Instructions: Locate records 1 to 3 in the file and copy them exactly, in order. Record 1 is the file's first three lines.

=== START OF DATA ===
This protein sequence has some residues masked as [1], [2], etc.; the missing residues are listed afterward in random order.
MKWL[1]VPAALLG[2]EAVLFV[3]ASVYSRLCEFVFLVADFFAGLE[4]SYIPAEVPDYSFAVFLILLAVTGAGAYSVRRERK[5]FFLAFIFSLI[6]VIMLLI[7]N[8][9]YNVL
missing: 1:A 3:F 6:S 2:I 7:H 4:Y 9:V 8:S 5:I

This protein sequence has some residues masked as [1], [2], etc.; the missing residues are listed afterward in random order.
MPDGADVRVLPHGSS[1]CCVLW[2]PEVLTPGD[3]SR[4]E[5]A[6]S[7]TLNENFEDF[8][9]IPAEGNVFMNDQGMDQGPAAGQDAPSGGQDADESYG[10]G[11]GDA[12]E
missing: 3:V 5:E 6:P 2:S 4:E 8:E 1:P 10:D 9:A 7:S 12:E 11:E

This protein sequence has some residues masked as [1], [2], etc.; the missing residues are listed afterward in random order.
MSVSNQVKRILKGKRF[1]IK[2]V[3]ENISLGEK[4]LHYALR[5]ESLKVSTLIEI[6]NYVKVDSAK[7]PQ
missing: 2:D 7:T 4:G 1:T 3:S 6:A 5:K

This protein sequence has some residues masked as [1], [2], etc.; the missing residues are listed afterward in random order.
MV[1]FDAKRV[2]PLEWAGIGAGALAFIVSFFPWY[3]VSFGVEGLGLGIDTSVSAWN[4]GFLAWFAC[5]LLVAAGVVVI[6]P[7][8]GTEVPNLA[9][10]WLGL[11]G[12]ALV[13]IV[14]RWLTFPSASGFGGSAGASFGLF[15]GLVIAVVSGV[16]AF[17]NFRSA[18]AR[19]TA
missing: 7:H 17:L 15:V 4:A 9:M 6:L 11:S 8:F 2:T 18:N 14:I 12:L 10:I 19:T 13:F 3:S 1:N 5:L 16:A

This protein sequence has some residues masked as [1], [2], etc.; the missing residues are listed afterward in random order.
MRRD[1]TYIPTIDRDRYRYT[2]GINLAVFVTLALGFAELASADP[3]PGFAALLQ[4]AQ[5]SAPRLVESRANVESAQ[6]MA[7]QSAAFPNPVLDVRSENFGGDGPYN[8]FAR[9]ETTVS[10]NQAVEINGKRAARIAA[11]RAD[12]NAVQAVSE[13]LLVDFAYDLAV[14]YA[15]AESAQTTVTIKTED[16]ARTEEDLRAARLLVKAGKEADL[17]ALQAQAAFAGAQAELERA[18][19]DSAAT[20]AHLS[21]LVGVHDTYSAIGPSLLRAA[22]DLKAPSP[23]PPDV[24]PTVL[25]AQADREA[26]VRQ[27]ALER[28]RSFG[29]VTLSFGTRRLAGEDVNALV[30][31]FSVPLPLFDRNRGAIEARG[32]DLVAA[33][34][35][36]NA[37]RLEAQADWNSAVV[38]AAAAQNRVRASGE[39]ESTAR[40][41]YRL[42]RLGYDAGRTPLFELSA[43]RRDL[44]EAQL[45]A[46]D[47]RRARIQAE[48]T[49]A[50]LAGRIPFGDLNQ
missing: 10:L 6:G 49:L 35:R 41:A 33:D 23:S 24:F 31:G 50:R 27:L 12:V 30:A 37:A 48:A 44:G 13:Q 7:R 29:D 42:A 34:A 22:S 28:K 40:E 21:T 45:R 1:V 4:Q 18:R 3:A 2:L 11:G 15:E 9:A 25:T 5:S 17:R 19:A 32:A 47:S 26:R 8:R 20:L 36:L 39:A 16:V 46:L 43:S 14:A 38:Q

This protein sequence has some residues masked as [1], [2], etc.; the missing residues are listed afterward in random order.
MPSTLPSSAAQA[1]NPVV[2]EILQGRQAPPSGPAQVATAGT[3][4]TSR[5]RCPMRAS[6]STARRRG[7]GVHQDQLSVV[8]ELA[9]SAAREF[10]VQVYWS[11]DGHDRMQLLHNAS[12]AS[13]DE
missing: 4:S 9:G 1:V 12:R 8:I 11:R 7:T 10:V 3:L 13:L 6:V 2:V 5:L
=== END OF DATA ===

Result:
This protein sequence has some residues masked as [1], [2], etc.; the missing residues are listed afterward in random order.
MKWL[1]VPAALLG[2]EAVLFV[3]ASVYSRLCEFVFLVADFFAGLE[4]SYIPAEVPDYSFAVFLILLAVTGAGAYSVRRERK[5]FFLAFIFSLI[6]VIMLLI[7]N[8][9]YNVL
missing: 1:A 3:F 6:S 2:I 7:H 4:Y 9:V 8:S 5:I

This protein sequence has some residues masked as [1], [2], etc.; the missing residues are listed afterward in random order.
MPDGADVRVLPHGSS[1]CCVLW[2]PEVLTPGD[3]SR[4]E[5]A[6]S[7]TLNENFEDF[8][9]IPAEGNVFMNDQGMDQGPAAGQDAPSGGQDADESYG[10]G[11]GDA[12]E
missing: 3:V 5:E 6:P 2:S 4:E 8:E 1:P 10:D 9:A 7:S 12:E 11:E

This protein sequence has some residues masked as [1], [2], etc.; the missing residues are listed afterward in random order.
MSVSNQVKRILKGKRF[1]IK[2]V[3]ENISLGEK[4]LHYALR[5]ESLKVSTLIEI[6]NYVKVDSAK[7]PQ
missing: 2:D 7:T 4:G 1:T 3:S 6:A 5:K